The Economic Community of West African States (ECOWAS) is reviewing its Community Levy to ensure adequate collection of resources to finance activities of the Sub regional body
Mrs Hajiya Halima Ahmed, ECOWAS Commissioner for Finance, said hitherto, all ECOWAS activities were financed from contributions of Members States and this created difficulties, including the inability to implement programmes and at some instances even pay salaries of staff.
She said the introduction of the Levy brought about improvements in terms of revenue generation and financing of activities, and constituted over 80 per cent of all the financial needs of the ECOWAS.
The Commissioner said however, some gaps had been noted over the course of its implementation, hence the need for its review.
She said some of th gaps included the issue of ambiguity where different States had different interpretations regarding the Levy, and this needed to be clarified.
Mrs Ahmed said the ambiguity led to some States not conforming to uniformity in the application of subsidies. Thus, whilst some States applied it fully, others partially, thereby affecting the amount of revenue being generated for the Community.
She also said some nations paid levies into the National treasuries instead of the ECOWAS dedicated accounts in the Central Banks of various countries.
The Commissioner said the behaviour led to delays in remittance of proceeds into the ECOWAS accounts.
Meanwhile, ECOWAS experts converged on Monday, September 8, 2021 in Accra, to review and validate the draft Supplementary Act Setting the Conditions and Modalities for Community Levy Implementation and Management.
The Act once approved would replace the Protocol on Community Levy which had been in existence for 25 years now.
A validated draft Community Levy Act, alongside other community legislation meant to enhance intra-community trade and strengthen the ECOWAS Customs union, would be presented to the Meeting of ECOWAS Directors Generals (DGs) of Customs on Thursday.
After the DGs of Customs have reviewed all eight Supplementary Acts and Regulations of the Customs, they would table them before the Ministers of Finance Meeting for further review and onward presentation to the Council on Ministers in December 2021.
Mr Konzi Tei, ECOWAS Commissioner for Customs, Trade and Free Movement, said the closure of borders due to COVID-19 had impacted intra-trade activities.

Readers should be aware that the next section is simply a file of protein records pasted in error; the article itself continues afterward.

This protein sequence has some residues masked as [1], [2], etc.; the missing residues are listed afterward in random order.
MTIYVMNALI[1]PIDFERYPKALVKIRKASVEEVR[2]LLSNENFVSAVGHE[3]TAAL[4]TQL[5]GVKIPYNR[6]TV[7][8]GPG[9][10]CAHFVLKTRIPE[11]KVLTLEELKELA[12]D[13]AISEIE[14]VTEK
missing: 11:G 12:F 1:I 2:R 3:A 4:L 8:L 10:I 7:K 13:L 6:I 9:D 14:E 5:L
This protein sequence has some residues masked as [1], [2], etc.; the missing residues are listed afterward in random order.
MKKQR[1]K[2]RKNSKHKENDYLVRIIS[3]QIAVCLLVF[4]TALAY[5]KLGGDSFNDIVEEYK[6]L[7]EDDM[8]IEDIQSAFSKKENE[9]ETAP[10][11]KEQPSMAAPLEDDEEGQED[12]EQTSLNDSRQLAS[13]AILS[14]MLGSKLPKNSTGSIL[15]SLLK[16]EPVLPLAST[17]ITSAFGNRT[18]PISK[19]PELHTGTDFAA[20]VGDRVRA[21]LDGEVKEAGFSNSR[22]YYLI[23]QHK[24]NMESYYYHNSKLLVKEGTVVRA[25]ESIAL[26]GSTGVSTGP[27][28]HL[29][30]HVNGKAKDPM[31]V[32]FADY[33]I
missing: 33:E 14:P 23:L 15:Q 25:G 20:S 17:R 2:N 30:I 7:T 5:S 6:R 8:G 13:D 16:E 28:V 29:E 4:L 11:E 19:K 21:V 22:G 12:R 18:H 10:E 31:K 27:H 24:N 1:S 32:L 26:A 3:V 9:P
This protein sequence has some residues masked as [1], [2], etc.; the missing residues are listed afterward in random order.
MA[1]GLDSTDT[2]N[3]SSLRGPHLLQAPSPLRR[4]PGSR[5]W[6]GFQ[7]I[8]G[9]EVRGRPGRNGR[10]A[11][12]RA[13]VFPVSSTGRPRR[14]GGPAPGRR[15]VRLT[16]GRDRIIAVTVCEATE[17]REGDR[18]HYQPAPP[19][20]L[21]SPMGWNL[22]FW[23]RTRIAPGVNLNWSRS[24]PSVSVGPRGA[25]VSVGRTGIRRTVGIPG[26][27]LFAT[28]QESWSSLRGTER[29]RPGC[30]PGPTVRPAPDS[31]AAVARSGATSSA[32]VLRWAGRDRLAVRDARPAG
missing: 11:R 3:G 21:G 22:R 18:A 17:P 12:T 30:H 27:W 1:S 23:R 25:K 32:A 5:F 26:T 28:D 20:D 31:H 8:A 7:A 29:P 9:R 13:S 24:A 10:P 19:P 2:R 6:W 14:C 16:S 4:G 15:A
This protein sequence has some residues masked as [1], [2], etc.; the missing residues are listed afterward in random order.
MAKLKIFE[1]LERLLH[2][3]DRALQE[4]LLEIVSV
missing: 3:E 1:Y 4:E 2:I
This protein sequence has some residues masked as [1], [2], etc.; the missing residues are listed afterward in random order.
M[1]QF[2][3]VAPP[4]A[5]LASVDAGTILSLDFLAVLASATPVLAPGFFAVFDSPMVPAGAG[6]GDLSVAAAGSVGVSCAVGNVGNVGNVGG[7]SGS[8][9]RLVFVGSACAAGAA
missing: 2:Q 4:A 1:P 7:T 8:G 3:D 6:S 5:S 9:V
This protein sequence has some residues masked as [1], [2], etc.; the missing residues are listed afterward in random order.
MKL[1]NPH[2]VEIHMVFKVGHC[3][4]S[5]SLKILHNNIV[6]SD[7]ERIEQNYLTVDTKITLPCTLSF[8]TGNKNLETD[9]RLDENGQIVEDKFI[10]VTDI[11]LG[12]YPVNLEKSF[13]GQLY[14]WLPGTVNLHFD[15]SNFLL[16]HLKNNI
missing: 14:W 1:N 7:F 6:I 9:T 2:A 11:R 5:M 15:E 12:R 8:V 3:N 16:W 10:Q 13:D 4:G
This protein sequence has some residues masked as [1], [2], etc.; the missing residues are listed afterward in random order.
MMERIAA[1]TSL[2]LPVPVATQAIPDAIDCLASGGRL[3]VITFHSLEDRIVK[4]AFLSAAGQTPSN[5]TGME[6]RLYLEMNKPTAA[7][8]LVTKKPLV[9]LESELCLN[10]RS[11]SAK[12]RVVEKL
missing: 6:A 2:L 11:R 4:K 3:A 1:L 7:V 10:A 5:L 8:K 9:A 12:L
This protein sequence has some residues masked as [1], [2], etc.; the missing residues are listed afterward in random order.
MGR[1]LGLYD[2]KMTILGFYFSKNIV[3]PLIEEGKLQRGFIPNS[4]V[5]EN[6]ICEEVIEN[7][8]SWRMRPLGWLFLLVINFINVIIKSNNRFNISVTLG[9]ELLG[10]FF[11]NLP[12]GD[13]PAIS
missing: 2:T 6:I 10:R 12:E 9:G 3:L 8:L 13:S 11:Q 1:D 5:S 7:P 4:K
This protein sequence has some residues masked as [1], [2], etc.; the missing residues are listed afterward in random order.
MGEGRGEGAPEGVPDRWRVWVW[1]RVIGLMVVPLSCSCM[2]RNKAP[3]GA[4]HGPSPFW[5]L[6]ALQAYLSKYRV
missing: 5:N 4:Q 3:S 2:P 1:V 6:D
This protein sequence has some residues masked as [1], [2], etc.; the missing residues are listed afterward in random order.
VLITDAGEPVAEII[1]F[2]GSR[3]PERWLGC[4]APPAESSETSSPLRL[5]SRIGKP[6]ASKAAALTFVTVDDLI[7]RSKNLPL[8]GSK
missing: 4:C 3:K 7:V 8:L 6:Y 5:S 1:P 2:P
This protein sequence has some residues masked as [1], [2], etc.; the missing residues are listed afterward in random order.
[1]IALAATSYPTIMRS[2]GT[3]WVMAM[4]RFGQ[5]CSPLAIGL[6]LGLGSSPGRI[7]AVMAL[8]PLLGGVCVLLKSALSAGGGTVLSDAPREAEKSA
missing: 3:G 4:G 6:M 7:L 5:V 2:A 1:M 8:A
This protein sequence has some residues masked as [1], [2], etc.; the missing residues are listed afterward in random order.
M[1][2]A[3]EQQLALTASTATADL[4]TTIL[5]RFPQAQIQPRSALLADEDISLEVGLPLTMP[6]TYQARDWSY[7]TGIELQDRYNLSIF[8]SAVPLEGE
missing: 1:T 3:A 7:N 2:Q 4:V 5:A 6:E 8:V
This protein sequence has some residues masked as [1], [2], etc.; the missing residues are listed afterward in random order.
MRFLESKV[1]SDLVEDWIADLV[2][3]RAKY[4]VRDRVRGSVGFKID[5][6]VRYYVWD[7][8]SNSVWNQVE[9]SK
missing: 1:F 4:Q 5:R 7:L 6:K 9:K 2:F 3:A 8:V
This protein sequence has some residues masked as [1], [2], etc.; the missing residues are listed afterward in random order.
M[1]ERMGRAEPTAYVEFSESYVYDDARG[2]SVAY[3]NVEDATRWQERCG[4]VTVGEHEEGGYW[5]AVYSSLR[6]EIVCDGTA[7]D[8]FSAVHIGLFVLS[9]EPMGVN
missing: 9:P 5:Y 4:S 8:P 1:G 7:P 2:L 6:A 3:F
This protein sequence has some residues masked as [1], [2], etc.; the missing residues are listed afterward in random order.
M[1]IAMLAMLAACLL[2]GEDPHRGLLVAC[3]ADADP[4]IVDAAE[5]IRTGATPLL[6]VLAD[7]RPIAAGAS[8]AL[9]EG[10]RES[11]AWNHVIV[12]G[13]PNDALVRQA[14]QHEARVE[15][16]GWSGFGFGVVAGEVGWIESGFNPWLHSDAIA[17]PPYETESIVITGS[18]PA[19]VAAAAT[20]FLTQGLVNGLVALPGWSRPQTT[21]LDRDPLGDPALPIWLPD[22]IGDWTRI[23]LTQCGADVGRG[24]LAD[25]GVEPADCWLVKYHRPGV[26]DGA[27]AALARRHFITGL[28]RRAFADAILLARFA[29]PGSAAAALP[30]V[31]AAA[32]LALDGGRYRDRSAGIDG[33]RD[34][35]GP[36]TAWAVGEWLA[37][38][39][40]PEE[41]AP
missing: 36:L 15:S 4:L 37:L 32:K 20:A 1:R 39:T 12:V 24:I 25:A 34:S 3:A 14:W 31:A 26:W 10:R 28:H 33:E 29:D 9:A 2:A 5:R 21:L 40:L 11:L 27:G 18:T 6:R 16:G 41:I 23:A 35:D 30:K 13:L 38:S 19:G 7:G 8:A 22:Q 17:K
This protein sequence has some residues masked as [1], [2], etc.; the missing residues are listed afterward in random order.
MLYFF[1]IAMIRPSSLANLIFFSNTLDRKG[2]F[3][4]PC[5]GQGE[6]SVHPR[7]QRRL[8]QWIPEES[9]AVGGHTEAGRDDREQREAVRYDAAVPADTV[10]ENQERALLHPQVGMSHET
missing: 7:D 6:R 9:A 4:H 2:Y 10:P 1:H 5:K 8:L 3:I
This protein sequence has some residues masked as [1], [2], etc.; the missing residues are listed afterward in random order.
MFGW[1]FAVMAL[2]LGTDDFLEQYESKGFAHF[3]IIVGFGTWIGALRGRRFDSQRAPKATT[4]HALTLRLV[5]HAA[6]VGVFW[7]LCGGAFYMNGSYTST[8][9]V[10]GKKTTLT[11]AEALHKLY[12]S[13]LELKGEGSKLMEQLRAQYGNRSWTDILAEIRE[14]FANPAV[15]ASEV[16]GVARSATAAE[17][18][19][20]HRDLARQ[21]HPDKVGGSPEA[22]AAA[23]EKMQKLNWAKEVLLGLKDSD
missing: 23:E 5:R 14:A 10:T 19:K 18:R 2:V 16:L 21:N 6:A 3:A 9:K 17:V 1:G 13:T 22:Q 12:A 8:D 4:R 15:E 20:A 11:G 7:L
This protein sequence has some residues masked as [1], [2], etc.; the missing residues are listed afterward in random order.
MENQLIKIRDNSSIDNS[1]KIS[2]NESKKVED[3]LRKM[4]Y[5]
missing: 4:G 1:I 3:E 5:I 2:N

He said it also led to shortage of food stuffs and distorted the logistics chain of goods.
However, Mr Tei said the Customs of various States in the region remained resilient in the discharge of their mandate and commended them for their efforts.
He said dialogue was ongoing amongst experts on how to re-open the borders and at the same time, control the spread of the pandemic.
Colonel Kwadwo Damoah (Rtd), Commissioner, Customs Division of Ghana Revenue Authority, said even though Countries were separated by borders, it was the duty of the Customs to unite them through mutual assistance and cooperation to the benefit of citizens.
He noted that West African States had important transit corridors to facilitate trade amongst each other, however, they were faced with inherent problems implementing transit trade in the Community.
Col Damoah said some of the problems included the presence of numerous barriers on the transit corridors, delays at ports and land borders, high cost incurred in transiting goods, potential revenue leakages due to activities of some unscrupulous economic operators to evade payment of duties or taxes and unreliable guarantee systems.
He urged all Member States to take advantage of the regional Customs interconnection project called SIGMAT, rolled out by the ECOWAS, to enhance regional integration through the automation of transit procedures in the union.
The Project was designed by ECOWAS with the technical support of United Nations Conference on Trade and Development (UNCTAD).
It is aimed at the digital transmission of data on transit goods to the different customs administrations, prior to dispatch.
This way, the network will provide customs officers at transit and destination points with information on the transit goods well before the arrival of such goods.
The Commissioner said seven West African counties, including Cote D’voire, Togo, and Burkina Faso had already joined the system.
He said Ghana, Nigeria and Gambia were yet to be integrated, adding that, by end 2021, he was hopeful that Ghana and Nigeria would be part of it.
“The Project will ensure that by using electronic means we will all have information simultaneously, so if goods leave a port, all neighboring countries are aware of the movement and their security till the goods reach the destination without diversion.”
“By this, intended beneficiaries will receive their goods and the country that facilitated movement of the goods won’t lose revenue due to diversions,” he added.